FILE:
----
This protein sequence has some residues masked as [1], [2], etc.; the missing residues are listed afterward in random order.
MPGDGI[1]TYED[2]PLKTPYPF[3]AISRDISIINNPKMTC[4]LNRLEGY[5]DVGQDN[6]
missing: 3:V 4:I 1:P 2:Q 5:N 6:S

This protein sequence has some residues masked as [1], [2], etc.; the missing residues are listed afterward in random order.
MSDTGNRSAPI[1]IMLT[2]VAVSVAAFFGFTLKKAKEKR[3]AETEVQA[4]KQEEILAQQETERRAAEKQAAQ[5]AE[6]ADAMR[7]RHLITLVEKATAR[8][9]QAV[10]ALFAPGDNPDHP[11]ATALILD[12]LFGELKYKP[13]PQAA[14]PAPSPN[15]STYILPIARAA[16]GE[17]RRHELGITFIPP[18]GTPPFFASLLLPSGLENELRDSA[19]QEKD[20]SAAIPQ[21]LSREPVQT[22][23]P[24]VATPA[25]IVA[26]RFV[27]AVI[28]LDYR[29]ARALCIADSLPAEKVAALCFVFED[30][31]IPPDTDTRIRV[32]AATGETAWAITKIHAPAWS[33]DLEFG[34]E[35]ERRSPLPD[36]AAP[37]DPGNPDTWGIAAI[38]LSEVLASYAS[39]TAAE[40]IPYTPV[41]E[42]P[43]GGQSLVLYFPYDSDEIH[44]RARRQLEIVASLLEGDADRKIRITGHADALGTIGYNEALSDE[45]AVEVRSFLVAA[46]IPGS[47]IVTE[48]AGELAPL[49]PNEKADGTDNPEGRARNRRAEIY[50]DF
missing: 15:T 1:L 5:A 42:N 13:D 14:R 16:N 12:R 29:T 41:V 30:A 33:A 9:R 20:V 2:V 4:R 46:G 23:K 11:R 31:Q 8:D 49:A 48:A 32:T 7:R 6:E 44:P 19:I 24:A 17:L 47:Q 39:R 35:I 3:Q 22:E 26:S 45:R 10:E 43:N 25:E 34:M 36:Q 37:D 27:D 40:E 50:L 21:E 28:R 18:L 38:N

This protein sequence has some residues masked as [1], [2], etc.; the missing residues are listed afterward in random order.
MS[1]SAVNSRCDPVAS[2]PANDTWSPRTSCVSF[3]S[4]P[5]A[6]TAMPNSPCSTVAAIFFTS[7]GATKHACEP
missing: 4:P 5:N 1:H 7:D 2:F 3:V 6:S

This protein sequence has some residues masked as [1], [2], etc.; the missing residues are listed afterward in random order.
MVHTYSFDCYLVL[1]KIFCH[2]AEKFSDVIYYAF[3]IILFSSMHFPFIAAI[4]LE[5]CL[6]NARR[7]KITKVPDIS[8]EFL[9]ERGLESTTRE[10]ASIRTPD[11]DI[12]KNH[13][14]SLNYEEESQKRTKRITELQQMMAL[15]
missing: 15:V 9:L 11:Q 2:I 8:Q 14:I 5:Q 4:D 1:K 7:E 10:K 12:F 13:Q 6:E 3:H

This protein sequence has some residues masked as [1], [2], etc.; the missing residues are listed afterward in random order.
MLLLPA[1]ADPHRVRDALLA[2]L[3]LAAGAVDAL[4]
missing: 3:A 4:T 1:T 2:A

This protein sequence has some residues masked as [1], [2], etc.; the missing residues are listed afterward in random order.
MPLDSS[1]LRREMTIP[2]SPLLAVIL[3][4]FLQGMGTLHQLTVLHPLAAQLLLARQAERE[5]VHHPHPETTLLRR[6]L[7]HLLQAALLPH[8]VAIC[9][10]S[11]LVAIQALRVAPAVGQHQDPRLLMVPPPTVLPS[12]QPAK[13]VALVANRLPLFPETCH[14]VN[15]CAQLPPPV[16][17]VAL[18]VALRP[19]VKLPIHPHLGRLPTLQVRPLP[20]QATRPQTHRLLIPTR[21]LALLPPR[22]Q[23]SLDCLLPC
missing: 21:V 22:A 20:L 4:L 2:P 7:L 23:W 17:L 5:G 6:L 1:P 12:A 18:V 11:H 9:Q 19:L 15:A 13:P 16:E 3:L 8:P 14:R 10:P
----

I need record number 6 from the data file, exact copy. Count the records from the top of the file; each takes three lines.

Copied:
This protein sequence has some residues masked as [1], [2], etc.; the missing residues are listed afterward in random order.
MPLDSS[1]LRREMTIP[2]SPLLAVIL[3][4]FLQGMGTLHQLTVLHPLAAQLLLARQAERE[5]VHHPHPETTLLRR[6]L[7]HLLQAALLPH[8]VAIC[9][10]S[11]LVAIQALRVAPAVGQHQDPRLLMVPPPTVLPS[12]QPAK[13]VALVANRLPLFPETCH[14]VN[15]CAQLPPPV[16][17]VAL[18]VALRP[19]VKLPIHPHLGRLPTLQVRPLP[20]QATRPQTHRLLIPTR[21]LALLPPR[22]Q[23]SLDCLLPC
missing: 21:V 22:A 20:L 4:L 2:P 7:L 23:W 17:L 5:G 6:L 1:P 12:A 18:V 11:H 9:Q 19:L 15:A 13:P 16:E 3:L 8:P 14:R 10:P